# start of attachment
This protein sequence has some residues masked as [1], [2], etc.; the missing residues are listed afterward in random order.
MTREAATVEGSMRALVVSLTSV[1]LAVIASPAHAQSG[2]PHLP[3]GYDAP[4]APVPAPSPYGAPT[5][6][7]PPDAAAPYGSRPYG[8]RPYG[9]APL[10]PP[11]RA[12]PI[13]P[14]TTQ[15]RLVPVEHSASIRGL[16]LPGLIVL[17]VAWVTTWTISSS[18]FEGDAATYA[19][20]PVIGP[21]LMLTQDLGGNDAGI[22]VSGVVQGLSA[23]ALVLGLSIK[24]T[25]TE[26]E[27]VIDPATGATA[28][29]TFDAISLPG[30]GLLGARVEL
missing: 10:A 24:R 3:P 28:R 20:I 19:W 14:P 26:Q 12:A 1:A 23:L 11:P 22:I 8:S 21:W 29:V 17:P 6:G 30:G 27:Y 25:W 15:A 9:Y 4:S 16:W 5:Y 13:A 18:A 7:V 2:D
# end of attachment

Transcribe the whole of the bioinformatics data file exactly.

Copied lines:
This protein sequence has some residues masked as [1], [2], etc.; the missing residues are listed afterward in random order.
MTREAATVEGSMRALVVSLTSV[1]LAVIASPAHAQSG[2]PHLP[3]GYDAP[4]APVPAPSPYGAPT[5][6][7]PPDAAAPYGSRPYG[8]RPYG[9]APL[10]PP[11]RA[12]PI[13]P[14]TTQ[15]RLVPVEHSASIRGL[16]LPGLIVL[17]VAWVTTWTISSS[18]FEGDAATYA[19][20]PVIGP[21]LMLTQDLGGNDAGI[22]VSGVVQGLSA[23]ALVLGLSIK[24]T[25]TE[26]E[27]VIDPATGATA[28][29]TFDAISLPG[30]GLLGARVEL
missing: 10:A 24:R 3:P 28:R 20:I 19:W 14:P 26:Q 12:A 1:A 23:L 11:P 22:I 8:S 21:W 29:V 17:P 6:G 30:G 27:Y 25:W 15:A 9:Y 4:S 16:W 5:Y 13:A 18:A 7:V 2:D